Climate resilience is a critical priority that has been placed at the heart of the International Monetary Fund’s (IMF) work, according to the organisation’s Managing Director Kristalina Georgieva.
Georgieva’s remarks came during the High-Level Session of the Climate Adaptation Summit 2021.
“As we aim to exit the [novel coronavirus] COVID-19 pandemic, and the economic crisis it has triggered, we must face a greater threat, that of a changing climate,” Georgieva said.
She said that despite climate change being a fundamental risk to economic and financial stability, the world also now has the opportunity to reinvigorate growth and create new green jobs.
Georgieva said that IMF research shows combining steadily rising carbon prices with a green infrastructure push can boost global GDP over the next 15 years by about 0.7%. It also has the potential to generate work for millions of people.
“This is why, at the IMF, we embrace the transition to the new climate economy, one that is low carbon and climate resilient, that helps fight the causes of climate change and adapt to its consequences,” she said.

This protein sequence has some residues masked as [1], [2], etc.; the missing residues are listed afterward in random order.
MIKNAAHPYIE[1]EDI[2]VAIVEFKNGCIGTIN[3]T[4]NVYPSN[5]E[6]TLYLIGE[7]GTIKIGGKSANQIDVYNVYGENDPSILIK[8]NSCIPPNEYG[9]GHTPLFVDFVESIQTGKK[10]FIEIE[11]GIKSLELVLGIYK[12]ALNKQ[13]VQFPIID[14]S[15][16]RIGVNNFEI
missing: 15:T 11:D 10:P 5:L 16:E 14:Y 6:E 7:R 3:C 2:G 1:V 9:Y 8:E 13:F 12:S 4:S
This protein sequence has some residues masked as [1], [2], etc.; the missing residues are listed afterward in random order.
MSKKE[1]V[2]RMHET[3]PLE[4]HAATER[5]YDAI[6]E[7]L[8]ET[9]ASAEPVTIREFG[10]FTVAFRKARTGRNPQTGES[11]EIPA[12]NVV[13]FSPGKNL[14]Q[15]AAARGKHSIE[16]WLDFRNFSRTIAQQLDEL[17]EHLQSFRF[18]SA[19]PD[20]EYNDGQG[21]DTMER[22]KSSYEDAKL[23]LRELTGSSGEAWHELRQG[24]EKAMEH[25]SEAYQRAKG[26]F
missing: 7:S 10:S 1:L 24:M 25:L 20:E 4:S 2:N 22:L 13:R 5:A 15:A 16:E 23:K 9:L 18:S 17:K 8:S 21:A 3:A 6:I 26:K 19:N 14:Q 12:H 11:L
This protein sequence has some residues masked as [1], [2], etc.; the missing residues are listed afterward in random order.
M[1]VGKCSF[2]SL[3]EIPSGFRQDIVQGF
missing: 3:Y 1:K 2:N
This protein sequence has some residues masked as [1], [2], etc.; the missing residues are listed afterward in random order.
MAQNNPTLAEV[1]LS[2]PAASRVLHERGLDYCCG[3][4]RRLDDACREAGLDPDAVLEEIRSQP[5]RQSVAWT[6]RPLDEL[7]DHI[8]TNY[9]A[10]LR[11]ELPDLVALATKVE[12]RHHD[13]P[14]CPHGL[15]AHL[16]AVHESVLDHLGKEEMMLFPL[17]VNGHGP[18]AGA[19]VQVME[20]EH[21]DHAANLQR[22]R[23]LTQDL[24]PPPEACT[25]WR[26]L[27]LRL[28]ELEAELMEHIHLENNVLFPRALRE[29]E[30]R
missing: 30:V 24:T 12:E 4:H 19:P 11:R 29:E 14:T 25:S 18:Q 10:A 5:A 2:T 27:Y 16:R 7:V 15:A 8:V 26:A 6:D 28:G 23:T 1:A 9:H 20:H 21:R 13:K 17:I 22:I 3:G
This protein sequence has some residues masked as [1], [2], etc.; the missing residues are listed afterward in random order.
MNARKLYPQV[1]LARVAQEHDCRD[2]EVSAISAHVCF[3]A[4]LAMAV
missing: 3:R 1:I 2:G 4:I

Georgieva added, “This means actions in four key areas, the first of which is integrating climate in our annual country economic assessments, our Article IV consultations.”
She noted that, in highly vulnerable countries, the IMF focuses on adaptation, and is building up mitigation analysis, including carbon pricing, in its assessments of large emitters.
“Second, we must include climate related financial stability risks in our financial sector surveillance, through standardised disclosure of these risks, enhanced stress tests, and assessments of supervisory frameworks,” she added, “Third, we must scale up climate in our capacity development, to help equip finance ministries and central banks with the skills needed to take climate considerations into account.”
Georgieva noted that the fourth area relates to the mainstreaming of climate indicators in macroeconomic data.
She noted that the IMF will launch a Climate Change Dashboard in 2021, with indicators to track the economic impact of climate risks and the measures taken to mitigate them.